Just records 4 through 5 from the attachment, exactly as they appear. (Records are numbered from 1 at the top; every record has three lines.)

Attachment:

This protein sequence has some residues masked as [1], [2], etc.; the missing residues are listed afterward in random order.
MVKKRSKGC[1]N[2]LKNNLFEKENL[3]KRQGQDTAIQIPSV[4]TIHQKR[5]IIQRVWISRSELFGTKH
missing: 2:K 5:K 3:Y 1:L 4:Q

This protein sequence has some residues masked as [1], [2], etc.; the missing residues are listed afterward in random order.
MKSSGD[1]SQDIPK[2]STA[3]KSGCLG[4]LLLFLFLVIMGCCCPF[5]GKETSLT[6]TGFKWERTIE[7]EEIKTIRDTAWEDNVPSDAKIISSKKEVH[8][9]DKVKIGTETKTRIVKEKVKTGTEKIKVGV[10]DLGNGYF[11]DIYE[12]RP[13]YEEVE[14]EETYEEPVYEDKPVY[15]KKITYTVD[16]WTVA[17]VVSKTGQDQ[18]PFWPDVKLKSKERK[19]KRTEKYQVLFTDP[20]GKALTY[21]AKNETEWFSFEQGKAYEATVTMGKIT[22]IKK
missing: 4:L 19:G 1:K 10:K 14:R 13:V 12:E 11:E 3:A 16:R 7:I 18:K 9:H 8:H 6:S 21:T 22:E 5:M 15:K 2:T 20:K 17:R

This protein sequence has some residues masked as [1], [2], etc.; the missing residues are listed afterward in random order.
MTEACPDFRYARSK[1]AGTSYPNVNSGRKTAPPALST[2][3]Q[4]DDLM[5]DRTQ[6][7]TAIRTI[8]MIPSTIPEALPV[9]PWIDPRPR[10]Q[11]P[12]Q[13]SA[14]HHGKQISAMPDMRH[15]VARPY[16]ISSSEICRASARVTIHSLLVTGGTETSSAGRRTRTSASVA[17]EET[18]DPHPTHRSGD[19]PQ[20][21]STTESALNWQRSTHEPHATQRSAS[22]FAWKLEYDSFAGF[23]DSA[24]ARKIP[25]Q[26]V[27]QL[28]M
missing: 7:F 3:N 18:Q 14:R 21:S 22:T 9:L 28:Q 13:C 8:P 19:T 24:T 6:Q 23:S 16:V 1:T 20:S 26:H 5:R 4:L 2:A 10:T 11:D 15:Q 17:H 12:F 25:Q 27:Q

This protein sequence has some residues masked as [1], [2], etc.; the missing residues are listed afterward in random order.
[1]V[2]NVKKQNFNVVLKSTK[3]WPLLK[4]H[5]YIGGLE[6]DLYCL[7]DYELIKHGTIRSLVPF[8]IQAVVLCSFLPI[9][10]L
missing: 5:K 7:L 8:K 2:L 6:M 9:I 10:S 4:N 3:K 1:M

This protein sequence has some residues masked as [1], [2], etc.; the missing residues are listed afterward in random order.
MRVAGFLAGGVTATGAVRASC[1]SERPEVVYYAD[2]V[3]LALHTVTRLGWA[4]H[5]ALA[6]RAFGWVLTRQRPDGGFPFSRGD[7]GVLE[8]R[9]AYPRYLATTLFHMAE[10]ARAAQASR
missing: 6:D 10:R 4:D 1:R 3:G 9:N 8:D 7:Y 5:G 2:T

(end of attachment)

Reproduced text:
This protein sequence has some residues masked as [1], [2], etc.; the missing residues are listed afterward in random order.
[1]V[2]NVKKQNFNVVLKSTK[3]WPLLK[4]H[5]YIGGLE[6]DLYCL[7]DYELIKHGTIRSLVPF[8]IQAVVLCSFLPI[9][10]L
missing: 5:K 7:L 8:K 2:L 6:M 9:I 10:S 4:N 3:K 1:M

This protein sequence has some residues masked as [1], [2], etc.; the missing residues are listed afterward in random order.
MRVAGFLAGGVTATGAVRASC[1]SERPEVVYYAD[2]V[3]LALHTVTRLGWA[4]H[5]ALA[6]RAFGWVLTRQRPDGGFPFSRGD[7]GVLE[8]R[9]AYPRYLATTLFHMAE[10]ARAAQASR
missing: 6:D 10:R 4:D 1:R 3:G 9:N 8:D 7:Y 5:G 2:T